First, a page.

Saturday, October 29, 2011

Some Things about Five

Five is a very curious number, and not just because it is half of ten, or the number of digits on one human hand. It gets bad press in some circles since it seems (by certain views) to be unnatural. For example, by the Laws of Symmetry, when we are packing balls of various sizes, which is what God does when a crystal is formed, there are only 32 possible arrangements for them:
The restrictions placed on space lattices impose addtional restrictions on the motifs that populate the lattice points. The motifs themselves must outline units that fill all space. For example, 5-fold arrangements cannot exist in crystals for they will not pack together without leaving spaces between. It has been shown that there are a limited number of ways of rrangeing objects, such as atoms of a motif, about a point (in our example, a lattice point). Only 32 such ways exist; these are known as the 32 point groups.
[Hurlbut, Dana's Manual of Mineralogy, 5-7, emphasis added]
Ah, well. Of course we know our hands are not symmetrical - that's why we have to buy two gloves, and these are different, not only from each other, but within themselves - there is a "thumb" end and a "pinkie" end. You may say that our hands do not crystallize, and nod knowingly - that is true. The same goes for starfish, or for flowers with five points, or with other living things that have five-ish-ness about themselves.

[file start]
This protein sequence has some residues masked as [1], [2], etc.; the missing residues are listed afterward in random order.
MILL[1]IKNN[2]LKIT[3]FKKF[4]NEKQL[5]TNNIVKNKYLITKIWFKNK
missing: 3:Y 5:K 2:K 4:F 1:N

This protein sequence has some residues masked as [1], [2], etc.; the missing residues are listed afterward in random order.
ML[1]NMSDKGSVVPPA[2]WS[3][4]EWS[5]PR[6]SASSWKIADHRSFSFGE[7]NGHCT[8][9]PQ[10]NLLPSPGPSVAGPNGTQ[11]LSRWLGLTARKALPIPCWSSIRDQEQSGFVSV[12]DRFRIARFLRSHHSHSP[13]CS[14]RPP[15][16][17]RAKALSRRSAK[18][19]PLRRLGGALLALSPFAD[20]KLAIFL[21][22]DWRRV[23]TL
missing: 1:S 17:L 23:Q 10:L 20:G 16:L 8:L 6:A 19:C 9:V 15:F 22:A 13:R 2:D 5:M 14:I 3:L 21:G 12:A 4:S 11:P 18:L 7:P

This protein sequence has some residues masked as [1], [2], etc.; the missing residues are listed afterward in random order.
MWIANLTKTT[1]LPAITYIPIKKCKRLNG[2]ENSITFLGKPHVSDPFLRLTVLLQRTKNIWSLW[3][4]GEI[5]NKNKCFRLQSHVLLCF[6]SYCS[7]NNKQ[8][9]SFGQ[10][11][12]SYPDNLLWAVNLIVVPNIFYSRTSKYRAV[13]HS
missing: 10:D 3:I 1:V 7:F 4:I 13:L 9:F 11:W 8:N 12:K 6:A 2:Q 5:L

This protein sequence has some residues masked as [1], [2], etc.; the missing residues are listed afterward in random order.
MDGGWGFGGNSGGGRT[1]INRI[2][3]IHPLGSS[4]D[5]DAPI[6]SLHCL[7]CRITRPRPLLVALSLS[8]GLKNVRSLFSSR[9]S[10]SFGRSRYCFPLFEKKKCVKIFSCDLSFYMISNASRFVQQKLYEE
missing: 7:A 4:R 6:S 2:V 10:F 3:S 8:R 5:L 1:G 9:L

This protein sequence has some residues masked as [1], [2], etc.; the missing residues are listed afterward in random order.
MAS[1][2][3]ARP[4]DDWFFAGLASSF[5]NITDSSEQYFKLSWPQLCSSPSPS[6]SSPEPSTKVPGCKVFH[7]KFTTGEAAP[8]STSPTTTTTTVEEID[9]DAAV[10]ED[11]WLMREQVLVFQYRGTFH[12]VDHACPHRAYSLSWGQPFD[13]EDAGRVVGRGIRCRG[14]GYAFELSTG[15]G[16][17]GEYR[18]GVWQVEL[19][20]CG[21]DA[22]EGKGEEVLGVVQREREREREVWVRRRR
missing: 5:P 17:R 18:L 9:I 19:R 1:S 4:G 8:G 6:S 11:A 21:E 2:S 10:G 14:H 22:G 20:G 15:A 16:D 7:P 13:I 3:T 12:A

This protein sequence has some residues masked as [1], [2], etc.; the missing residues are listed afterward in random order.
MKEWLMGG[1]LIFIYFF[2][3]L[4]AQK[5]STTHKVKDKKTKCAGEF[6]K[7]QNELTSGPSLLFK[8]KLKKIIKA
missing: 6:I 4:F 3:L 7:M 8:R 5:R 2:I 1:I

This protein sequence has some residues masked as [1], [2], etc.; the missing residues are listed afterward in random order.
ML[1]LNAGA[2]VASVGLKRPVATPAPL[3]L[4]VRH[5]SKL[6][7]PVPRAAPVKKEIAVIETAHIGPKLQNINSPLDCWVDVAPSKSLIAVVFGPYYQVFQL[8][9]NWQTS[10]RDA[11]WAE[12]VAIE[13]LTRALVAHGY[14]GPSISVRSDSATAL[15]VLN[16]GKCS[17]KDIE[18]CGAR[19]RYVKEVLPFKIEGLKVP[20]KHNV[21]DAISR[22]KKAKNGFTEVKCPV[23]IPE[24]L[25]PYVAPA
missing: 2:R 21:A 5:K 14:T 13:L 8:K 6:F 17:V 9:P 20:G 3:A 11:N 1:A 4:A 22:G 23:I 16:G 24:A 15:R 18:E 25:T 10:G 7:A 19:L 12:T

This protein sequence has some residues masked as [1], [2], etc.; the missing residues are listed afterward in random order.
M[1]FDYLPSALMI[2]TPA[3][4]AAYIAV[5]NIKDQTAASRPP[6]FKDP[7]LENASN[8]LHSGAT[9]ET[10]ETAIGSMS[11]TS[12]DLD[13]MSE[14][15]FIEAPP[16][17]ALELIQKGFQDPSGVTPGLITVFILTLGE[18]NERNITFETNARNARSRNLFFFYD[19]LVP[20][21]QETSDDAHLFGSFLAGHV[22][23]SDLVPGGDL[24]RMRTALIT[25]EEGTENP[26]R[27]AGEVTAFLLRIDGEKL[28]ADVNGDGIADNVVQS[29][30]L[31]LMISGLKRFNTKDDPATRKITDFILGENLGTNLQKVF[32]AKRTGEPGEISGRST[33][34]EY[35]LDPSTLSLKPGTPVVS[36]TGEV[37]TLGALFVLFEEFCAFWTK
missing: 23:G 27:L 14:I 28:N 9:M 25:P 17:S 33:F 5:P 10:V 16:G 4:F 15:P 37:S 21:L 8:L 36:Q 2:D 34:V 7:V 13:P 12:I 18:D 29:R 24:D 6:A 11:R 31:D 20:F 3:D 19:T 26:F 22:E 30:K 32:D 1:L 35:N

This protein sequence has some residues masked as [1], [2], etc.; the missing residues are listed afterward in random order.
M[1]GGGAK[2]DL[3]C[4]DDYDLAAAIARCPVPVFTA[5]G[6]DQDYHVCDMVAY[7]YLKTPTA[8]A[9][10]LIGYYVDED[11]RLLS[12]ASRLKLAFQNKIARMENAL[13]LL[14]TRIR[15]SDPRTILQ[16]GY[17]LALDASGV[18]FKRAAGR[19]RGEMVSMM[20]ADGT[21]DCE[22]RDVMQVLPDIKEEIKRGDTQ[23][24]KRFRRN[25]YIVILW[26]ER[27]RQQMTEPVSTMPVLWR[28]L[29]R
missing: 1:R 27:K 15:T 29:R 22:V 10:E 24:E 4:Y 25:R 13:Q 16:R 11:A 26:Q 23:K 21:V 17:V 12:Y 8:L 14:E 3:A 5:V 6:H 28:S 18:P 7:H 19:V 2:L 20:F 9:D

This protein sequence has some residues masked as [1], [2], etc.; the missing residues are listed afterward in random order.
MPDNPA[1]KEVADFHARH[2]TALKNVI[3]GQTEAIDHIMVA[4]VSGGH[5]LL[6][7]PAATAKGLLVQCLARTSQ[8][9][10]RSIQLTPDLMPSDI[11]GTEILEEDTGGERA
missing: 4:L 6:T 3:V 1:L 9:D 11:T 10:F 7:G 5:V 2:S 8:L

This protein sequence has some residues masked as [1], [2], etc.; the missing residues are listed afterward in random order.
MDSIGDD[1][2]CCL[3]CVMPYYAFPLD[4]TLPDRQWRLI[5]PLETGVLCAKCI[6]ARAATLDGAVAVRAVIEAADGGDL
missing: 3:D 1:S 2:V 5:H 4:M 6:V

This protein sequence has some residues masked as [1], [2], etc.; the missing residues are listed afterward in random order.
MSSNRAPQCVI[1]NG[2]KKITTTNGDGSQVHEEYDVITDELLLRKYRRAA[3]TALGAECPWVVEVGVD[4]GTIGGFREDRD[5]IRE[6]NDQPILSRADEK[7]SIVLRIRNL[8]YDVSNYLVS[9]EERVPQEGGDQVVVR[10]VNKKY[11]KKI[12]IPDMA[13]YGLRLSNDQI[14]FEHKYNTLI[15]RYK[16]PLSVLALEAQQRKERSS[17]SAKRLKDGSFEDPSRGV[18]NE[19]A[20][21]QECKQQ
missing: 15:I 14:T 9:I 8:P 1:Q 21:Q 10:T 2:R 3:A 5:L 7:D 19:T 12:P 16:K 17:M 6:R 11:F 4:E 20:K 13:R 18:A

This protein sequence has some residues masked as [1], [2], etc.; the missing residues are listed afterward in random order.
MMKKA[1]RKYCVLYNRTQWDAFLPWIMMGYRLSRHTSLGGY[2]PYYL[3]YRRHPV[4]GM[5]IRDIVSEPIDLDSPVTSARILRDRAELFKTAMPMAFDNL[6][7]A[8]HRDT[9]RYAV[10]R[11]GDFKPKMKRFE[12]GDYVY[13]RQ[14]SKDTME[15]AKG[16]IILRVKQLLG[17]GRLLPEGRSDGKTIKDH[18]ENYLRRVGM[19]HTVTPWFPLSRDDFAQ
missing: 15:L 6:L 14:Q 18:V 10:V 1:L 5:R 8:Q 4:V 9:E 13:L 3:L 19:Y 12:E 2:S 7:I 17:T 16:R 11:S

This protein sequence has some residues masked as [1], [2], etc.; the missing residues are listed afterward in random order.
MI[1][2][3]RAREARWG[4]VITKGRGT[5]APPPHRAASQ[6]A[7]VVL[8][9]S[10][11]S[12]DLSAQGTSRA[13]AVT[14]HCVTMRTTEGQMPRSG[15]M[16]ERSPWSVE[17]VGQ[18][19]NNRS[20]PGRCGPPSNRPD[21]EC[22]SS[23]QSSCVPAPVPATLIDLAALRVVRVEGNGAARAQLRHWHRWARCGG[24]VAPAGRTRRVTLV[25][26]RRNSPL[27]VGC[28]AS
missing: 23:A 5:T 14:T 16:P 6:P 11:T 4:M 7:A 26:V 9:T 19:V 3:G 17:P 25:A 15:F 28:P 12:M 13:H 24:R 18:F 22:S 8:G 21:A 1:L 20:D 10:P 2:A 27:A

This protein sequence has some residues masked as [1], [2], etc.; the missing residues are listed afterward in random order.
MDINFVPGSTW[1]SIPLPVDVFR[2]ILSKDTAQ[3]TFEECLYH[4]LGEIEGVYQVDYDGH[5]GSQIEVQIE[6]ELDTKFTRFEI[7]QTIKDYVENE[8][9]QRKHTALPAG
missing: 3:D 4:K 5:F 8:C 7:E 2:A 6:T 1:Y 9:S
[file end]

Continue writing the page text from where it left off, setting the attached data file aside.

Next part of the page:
Now, when it comes to symmetry in things that are NOT crystals, anything goes, and we have some wonderful things like the dodecahedron with its pentagon-shaped faces, or the icosahedron which seems to be a dodecahedon wearing a pentagonal pyramid disguise. (Hee hee) But without going into three-space, we have the pentagon, and its interior diagonals, sometimes called a pentagram. Here's both at once:

This sort of thing was used as a heraldic device - that is, something on a coat-of-arms, linke this:This symbol is known as the Five-Knot, and no less than J. R. R. Tolkien wrote about it in his fascinating hyper-annotated Sir Gawain and the Green Knight - in those days it was considered a holy emblem, suggesting the Five Wounds of our Lord, or other five-shaped ideas from the Bible. It's hilarious to think that some people now consider this a demonic symbol, but then others have gotten confused about Christ, or so it is reported - remember, "Your Master casts out demons by the prince of demons" [Mt 9:34] and so on. Here's what Tolkien had to say:
The pentacle was an ancient symbol of perfection which was used by the Pythagoreans, the Neo-Platonists, and the Gnostics. ... Throughout the Middle Ages it was a mystic symbol, and was popularly thought to have power to repel spirits. It was also called the endless knot, "because its interlacing lines are joined so as to be continuous, and if followed out they bring the tracer back always to the same point..." "In five ways, and five times in each way ... the five wits, the five fingers, the five wounds [of Christ], the five joys [of Mary] and five virtues."
[Sir Gawain and the Green Knight ed. by J.R.R. Tolkien and E.V. Gordon, 91-2]
Usually the Five Joys of Mary were the Annunciation, the Nativity, the Resurrection, the Ascension, and the Assumption. And, just for completeness, here's some of the actual stuff from the Gawain story: